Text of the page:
...reading the stories about the historic buildings pasts. Click on each photo collage to enlarge them to read about them.





These were just a few of the historic buildings in Cripple Creek.  After having lunch in a cafe, we continued on to our next destination, happy to have had a visit to Cripple Creek and to learn of its interesting history.


Our drive further west took us through areas of beautiful scenery....


 ....and the beginnings of autumnal tree colors, in September of last year.


We were on our way to Canon City to take a ride on the Royal Gorge Railroad...come back next post to see more.

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Monday, March 13, 2017

Manitou Springs, Colorado


Manitou Springs, Colorado, is a small and charming town minutes away from Colorado Springs, and nestled between Garden of the Gods Park and America's most famous mountain, Pikes Peak. The word "Manitou," is a Native American word for "great spirit." Ute, Cheyenne and other Native American tribes attributed the natural mineral springs they found in the area as sacred, as a place of peace and healing.  General William Jackson Palmer, a western railroad magnate,  and Dr. William Abraham Bell founded the town of Manitou Springs in 1872, intending the town to be a "scenic health resort."

We visited the town in the fall of 2016, where most of these photos originate, and again recently when we had some family members visiting us--see that post on this link, and I thought I'd tell you more about this interesting and historical town.

(All photos, and photo collages, will enlarge when clicked on)


This boulder near the center of town marks the eastern end of the Ute Pass Trail, one of the oldest Native American Trails in the United States. The Ute Pass Trail runs along the north side of Pikes Peak. Native Americans first paved the trail on their travel over the the Ute Pass, and then in the 1860's it became a wagon road.  Now it is used for hiking, biking, running or horseback riding. The trail head is located near the Pikes Peak Cog Railroad parking lot.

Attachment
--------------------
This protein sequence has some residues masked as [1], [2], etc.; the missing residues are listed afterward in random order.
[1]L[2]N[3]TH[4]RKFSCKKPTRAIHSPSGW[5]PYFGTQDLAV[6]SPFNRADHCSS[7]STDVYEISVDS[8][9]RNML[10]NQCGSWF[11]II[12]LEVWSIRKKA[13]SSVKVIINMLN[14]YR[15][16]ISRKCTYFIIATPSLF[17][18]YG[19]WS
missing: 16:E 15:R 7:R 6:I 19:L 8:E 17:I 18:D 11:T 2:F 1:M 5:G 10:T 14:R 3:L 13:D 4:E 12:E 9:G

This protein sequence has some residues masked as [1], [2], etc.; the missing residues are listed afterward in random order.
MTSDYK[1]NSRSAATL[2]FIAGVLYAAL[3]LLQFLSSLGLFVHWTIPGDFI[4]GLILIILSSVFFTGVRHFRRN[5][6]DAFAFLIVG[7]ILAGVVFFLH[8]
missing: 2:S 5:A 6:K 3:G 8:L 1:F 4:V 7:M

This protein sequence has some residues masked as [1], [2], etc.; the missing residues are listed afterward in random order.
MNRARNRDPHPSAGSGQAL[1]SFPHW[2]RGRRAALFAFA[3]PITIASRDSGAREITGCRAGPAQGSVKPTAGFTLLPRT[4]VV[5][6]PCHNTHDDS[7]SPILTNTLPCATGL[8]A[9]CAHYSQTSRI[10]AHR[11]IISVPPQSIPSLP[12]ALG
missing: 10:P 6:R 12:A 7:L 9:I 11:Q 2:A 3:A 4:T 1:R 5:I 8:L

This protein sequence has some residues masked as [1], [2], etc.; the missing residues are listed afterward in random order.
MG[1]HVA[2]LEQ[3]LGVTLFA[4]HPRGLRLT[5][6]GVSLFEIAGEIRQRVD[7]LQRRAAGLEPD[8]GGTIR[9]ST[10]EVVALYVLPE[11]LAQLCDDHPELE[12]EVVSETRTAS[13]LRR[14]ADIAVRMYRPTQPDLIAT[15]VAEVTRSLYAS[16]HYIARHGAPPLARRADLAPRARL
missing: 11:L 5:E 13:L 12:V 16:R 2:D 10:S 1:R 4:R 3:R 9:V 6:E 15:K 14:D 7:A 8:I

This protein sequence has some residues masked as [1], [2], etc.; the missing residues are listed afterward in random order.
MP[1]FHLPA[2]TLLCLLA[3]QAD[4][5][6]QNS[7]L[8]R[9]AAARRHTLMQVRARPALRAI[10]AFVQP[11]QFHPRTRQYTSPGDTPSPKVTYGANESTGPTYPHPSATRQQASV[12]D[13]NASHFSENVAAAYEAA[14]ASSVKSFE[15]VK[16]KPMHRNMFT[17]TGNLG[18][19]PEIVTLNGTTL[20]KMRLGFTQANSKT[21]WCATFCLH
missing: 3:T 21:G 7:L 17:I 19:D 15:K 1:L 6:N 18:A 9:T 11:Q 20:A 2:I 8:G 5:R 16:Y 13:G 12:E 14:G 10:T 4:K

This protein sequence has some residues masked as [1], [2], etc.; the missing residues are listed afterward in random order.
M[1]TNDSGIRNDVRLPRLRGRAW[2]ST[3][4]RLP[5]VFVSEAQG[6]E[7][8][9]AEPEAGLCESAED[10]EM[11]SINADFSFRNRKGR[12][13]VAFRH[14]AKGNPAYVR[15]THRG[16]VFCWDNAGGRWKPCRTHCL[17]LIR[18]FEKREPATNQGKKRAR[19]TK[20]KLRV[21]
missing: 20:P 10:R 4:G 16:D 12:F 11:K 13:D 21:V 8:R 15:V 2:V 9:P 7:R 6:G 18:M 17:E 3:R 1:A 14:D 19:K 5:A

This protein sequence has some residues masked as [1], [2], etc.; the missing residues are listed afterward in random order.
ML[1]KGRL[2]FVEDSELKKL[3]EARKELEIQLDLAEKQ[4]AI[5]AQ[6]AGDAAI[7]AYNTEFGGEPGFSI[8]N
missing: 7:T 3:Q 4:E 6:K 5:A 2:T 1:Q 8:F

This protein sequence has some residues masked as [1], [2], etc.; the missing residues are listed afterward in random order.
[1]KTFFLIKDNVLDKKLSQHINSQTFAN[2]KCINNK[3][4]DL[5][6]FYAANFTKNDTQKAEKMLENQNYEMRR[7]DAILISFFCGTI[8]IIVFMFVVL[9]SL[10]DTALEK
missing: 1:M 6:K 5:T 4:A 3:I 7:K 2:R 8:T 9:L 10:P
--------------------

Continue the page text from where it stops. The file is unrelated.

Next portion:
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As you can see by the photos above there were many natural mineral springs located in the area that the ancient peoples and Native Americans used for eons. These waters became known as "healing waters" and during the Victorian era when diseases like tuberculosis was rampart people sought out natural cures. Mineral water was felt to cure liver, kidney and digestive aliments. 

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The town of Manitou Springs was built up around these springs and became a resort area with bath houses, a mineral water bottling plant and hotels and spas.  If you enlarge the collage above you can read where the mineral water originates from and more about the town history.


Manitou Springs has eleven naturally carbonated mineral spring drinking fountains throughout the historic district, and eight of these springs are open to the public to sample for free. Each one tastes a little different from the next. You can get a map of all the mineral spring fountain locations at the Manitou Springs Visitor Center, located at 354 Manitou Avenue. They will also provide you with a plastic cup if you ask for one. 
My husband and I enjoyed searching out all the springs and sampling small sips of the water. Our favorite was Seven Minute Spring, located in a park near the beginning of town.  We felt it taste similar to club soda. Our least favorite was the Iron Geyser, which is closest to the mountain along Ruxton Creek, and definitely has a strong metallic iron taste. We could see why it was called "the strongest of tonics" at one time!